There are statutory and procedural probate guidelines in each state that must be followed to complete the probate of a will. Probate actions are usually initiated in the court system where the deceased individual resided prior to their death.
Common practices by Norwich probate attorneys include filing the original will, a petition to the court, a copy of the death certificate and other relevant documents in the proper court jurisdiction to begin the process and authenticate a will. Granting probate is the first step in the administration of a person’s will, so a deceased’s wishes and division of assets can be accomplished.
The efficient probate administration of a will does not come without challenges. Will challenges have legal limitations in most states to assure that a person’s estate plan will be protected. Common objections to wills can include:
- Lost will, or outdated version. Original wills may be misplaced, or codicils to a will may not be available, leaving the court to decide what is valid, but it must be established that the will was not revoked, execution was proved, and the provisions of the will are clear.
- Lack of due execution. A will may have been written and signed without adherence to state-specific requirements for signing a valid will, to include witnesses and attestation clauses.
- Forgery. Individual claims that the signature on the will is not the decedent’s, and consideration is made when probate attorneys were not involved in drafting, or signing of the will, or unethical individuals are involved.
- Lack of testamentary capacity. Claims that challenge the ability of the testator to understand what they were doing when they signed their will, perhaps in cases of Alzheimer’s, or similar mental state alterations.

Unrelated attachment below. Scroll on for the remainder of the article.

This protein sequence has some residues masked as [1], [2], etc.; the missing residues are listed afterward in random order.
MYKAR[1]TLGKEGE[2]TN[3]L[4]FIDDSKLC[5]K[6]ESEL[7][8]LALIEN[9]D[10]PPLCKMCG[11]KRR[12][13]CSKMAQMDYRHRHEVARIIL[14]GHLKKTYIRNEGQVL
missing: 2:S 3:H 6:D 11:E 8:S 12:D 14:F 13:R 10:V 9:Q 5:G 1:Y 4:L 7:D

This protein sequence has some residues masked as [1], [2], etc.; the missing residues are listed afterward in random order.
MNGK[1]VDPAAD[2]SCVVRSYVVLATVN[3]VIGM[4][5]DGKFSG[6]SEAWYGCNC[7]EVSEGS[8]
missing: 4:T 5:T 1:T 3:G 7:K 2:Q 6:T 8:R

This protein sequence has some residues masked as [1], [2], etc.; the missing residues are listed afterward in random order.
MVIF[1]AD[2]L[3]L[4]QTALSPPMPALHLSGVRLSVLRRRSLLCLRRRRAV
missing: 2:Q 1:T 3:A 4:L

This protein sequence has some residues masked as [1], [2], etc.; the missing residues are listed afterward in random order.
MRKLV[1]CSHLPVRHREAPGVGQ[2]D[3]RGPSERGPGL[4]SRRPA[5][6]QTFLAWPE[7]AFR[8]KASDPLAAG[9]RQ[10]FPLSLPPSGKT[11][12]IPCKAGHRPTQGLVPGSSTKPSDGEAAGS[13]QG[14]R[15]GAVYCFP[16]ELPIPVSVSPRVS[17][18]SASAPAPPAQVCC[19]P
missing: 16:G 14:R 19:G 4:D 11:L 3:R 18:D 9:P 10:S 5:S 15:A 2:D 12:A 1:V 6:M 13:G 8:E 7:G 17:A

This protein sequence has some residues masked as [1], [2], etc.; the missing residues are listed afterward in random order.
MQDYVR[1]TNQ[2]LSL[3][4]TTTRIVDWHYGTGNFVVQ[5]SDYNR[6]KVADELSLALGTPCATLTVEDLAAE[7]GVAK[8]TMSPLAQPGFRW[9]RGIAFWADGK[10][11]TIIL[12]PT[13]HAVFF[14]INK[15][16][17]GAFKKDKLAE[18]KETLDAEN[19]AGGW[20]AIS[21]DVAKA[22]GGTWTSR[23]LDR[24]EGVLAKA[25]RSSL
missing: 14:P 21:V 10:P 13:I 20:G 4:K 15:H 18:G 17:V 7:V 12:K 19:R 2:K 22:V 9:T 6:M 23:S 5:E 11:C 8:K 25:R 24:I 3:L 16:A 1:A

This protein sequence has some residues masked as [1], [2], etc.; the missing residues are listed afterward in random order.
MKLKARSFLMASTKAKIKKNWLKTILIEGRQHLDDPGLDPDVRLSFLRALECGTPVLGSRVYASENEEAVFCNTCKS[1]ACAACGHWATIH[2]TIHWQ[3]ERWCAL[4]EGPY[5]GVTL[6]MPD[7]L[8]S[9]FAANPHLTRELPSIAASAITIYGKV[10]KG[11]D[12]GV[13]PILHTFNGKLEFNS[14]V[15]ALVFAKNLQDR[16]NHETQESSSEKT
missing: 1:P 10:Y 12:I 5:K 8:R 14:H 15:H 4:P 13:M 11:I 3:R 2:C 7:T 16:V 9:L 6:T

- Due execution. The initial burden is on the proponent of the will to show that it was duly executed in accordance with the state probate laws. The court also has the obligation to determine that the will was duly executed.
- Undue influence. A claim that the testator signed their last will under influence, or pressure from another party.
Within a will, or trust document, distribution of assets may be discussed and completed through per capita distribution, per stirpes distribution, or by right of representation.
- Per capita distribution: In per capita distribution, all members of a particular group receive an equal share of the distribution.
- Per stirpes distribution uses a generational approach. If a named beneficiary precedes a person in death, then the benefits would pass on to that person’s children in equal parts.
- By right of representation means that unless a decedent specifically chose a different method of distribution in their last will and testament, or trust document, a person’s assets will automatically be distributed according to the “by representation” method.
Probate actions can seem overwhelming without the assistance of an experienced Connecticut probate attorney. They will work with clients to ensure estates are administered according to the decedent’s last wishes.